NEWS AND VIEWS
               March 8, 2007

Mike and Laurel Kohl
S-9141 State Highway 23
Plain, Wisconsin   53577-9612



March 8, 2007

Spring is coming in a few days, if it would quit snowing!  20 inches in a 2-1/2 day dumping to welcome the month of March a few days before it arrived was a quite unexpected if not unusual event for these parts of Wisconsin.  I've probably seen two months in the 15 years that I have lived here that have produced as much snow, and it's always inconvenient.  We really cannot complain, because snow really did not stick to the ground until the middle of January, and it's now about 7 weeks later, with warmer weather in sight.

A new host has stepped up to the plate to fill Dean Spratt's former schedule on the WOKIE radio network on Thursday nights (but not Dean's shoes).  Steve Wolf now runs a show, based from his home in Nashville, and we have had the pleasure of being on the air with him going on almost a month at this writing.  It may not be the same as Dean, but Steve is a good host, and we look forward to many shows in coming months (although some weeks may be missed when I return to Siberia once it warms up a bit over there).   Our first interruption will likely be the satellite show in Atlanta starting on April 18th.  It's looking to be one of those once-in-a lifetime events, with the ability to collect a cast of characters past and present from the satellite industry that will never be repeated again.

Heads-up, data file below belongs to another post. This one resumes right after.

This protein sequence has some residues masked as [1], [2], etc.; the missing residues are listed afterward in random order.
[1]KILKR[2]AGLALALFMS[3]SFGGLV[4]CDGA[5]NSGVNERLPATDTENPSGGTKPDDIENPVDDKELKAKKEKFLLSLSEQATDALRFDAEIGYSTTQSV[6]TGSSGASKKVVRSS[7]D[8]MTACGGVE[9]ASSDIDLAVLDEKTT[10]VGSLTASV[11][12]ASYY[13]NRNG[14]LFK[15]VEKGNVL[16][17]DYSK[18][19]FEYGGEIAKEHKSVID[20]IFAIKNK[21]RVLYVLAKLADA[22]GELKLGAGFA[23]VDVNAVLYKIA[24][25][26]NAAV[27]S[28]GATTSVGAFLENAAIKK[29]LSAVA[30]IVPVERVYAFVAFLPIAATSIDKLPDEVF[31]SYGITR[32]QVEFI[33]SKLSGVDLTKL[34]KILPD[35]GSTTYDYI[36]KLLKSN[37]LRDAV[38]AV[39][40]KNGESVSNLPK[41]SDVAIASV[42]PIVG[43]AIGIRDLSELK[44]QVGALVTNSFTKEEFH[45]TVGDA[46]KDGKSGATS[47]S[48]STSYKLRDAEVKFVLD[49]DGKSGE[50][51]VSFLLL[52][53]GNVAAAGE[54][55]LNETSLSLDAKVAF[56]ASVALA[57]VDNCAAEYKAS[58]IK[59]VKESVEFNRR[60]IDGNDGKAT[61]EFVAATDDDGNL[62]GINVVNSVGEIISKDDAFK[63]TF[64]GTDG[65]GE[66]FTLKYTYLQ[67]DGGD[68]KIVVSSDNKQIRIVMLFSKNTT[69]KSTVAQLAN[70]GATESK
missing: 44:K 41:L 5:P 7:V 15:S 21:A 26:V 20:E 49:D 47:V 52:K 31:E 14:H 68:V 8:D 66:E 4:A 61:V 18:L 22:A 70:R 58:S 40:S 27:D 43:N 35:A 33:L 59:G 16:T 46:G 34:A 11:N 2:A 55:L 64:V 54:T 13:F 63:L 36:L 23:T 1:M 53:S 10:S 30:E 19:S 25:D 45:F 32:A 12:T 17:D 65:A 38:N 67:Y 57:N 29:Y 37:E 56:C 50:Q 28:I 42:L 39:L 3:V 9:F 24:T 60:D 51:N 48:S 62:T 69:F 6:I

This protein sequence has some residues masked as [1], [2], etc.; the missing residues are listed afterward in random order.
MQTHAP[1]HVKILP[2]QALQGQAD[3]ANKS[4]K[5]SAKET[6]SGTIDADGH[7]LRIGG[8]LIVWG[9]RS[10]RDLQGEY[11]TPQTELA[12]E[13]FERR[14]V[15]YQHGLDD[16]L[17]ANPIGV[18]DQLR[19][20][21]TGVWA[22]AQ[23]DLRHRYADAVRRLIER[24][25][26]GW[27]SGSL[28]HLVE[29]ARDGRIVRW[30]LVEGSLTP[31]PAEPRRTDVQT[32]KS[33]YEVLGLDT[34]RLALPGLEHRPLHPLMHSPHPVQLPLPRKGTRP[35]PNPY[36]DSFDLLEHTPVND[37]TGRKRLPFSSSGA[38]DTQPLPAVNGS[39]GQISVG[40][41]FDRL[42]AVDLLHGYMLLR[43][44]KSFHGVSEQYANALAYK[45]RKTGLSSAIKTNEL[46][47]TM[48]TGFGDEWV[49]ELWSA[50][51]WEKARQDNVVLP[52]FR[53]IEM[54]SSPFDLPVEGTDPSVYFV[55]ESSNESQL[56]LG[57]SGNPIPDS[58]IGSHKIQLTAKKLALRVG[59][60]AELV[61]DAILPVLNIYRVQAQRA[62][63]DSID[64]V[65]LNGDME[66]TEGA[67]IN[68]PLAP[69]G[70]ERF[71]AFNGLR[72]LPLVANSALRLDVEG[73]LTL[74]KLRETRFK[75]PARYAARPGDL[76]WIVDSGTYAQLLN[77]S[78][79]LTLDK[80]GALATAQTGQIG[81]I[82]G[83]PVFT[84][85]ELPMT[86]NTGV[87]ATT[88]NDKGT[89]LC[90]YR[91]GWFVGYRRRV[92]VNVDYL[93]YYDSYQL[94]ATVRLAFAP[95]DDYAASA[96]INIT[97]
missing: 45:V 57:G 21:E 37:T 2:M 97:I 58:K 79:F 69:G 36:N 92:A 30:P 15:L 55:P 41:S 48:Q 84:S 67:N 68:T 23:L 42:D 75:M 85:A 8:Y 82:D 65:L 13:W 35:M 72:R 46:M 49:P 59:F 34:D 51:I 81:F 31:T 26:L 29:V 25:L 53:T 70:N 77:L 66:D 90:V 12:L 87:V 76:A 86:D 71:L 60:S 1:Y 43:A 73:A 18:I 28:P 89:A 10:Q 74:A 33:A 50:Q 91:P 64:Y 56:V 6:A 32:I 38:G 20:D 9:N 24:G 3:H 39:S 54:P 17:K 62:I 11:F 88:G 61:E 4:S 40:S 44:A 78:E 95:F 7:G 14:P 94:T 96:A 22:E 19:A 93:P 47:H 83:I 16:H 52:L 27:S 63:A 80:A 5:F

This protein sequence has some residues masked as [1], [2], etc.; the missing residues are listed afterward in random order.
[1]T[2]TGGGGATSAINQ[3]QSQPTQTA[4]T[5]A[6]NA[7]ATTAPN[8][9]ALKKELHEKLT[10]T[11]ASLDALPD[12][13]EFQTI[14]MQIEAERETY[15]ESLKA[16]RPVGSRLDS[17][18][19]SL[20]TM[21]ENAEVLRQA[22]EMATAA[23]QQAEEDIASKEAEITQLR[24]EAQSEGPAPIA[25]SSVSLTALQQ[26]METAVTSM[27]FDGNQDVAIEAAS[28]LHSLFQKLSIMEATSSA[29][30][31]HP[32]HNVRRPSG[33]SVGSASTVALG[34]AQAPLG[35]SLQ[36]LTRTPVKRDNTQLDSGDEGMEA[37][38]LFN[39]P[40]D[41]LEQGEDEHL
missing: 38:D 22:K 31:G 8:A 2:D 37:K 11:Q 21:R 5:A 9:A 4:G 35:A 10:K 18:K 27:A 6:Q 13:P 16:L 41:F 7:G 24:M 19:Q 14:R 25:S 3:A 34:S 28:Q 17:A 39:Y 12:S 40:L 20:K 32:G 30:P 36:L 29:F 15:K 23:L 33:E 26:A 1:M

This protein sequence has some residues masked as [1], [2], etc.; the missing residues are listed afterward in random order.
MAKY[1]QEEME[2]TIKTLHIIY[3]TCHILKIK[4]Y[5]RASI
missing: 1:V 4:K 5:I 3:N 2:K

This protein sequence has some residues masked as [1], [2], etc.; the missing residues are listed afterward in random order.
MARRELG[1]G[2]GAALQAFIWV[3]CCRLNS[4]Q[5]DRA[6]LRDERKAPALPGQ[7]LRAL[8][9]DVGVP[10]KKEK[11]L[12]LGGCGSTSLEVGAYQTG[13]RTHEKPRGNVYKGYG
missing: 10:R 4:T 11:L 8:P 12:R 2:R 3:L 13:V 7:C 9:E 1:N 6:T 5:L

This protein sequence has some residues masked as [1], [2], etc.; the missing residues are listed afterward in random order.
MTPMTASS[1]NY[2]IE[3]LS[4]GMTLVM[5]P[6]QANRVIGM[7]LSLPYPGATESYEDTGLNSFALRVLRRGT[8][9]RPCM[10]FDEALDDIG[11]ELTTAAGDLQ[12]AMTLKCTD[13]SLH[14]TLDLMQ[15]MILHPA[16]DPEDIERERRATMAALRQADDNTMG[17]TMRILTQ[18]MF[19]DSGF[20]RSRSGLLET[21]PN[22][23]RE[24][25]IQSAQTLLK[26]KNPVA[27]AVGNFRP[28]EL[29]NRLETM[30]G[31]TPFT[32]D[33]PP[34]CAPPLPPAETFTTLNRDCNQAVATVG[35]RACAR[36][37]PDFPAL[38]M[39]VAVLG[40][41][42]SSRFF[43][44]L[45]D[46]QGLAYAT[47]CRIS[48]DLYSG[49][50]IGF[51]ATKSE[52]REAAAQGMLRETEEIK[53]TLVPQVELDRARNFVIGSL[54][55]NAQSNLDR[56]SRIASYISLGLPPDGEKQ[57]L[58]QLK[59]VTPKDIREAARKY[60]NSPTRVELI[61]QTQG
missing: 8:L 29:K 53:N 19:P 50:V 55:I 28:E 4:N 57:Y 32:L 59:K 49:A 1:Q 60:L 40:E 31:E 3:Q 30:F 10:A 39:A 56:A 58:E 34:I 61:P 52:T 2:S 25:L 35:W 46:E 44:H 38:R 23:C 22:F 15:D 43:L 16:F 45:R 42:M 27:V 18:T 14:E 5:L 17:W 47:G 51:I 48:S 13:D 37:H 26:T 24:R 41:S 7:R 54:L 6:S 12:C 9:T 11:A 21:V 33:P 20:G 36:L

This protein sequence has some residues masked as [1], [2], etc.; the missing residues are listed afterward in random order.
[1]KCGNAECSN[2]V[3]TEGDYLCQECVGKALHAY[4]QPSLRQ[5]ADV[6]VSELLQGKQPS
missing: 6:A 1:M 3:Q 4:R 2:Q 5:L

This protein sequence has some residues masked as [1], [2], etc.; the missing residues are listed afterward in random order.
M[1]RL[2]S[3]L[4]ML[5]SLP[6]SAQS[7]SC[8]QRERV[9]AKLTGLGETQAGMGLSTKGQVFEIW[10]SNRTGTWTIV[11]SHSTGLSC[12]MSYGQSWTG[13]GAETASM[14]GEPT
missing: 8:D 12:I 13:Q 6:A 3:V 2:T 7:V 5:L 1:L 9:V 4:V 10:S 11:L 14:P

We attempted to install a new business computer at the end of January, which drove us crazy for the entire month of February.  And gave me a very negative outlook about Microsoft and XP at first.  When all was said and done, a brand new machine had a hidden defect in the form of a bad memory chip.  At first it appeared that files would disappear, and passwords would not be retained for access to certain websites in its memory.  Then it literally spent half of its time questioning itself and the rest of the world whenever it was powered on.  Constantly shutting itself down to correct and report another error to its evil creators in the state of Washington.  Right now, less than a week after restoring service, it seems very strange not to have this creature taking off on its own to accomplish nothing use, and report back to Microsoft.  But I'm not complaining!  It is just going to take many hours to even halfway restore what I had in the previous incarnation, which worked fine.  The straw that broke the camel's back was that United Parcel Service had a new program that would not work on my Windows 98 computer.  Nothing wrong with my computer, but they were forcing me kicking and screaming into the age of XP.  Once I got XP, Vista came out a few days later, and I am probably grateful that I did not go for it.  XP's compulsion for verification of everything resembles the East German Stasi, or secret police, and I cannot imagine having a computer that is even more insane.  Funny coincidences happened to make my life confusing during this one month of hell.  UPS released their version 9.0 software for shipping, and overnighted it to me.  I had just installed 8.0, and was starting to have problems with it and the computer;  not knowing which to blame for problems.  A call to UPS Tech Support informed me that it would be a good idea NOT to install the newly arrived version 9.0, because they had a bunch of problems with it.  Advised me to wipe the computer clean and re-install 8.0.  Someday they will send a replacement for 9.0, but I don't care at this time.  The same weekend this was happening, my ISP rearranged some servers, and did not tell me about it, even though that moving event made it impossible to do updates on my website.  I was cursing them, as well as my computer, and with no knowledge at that point that the computer was losing its mind, was quite irritated that this monkey wrench was thrown at this time.  Next victim in the interaction of the rogue computer memory was an external hard drive, on which I had a bunch of digital music.  Wiped out, corrupted and made unreadable by the constant confusion from the new computer needing to turn itself on and off, automatically or manually.  Last weekend was the last straw, so we decided to give the new machine a complete lobotomy, emptying its contents and starting over.  That's when the memory problem was found and parts replaced.  It's amazing how well this computer works now, without those constant interruptions, and we are slowly on our way to putting programs and data back into the revived computer.  Another excuse for taking this long to do a website update.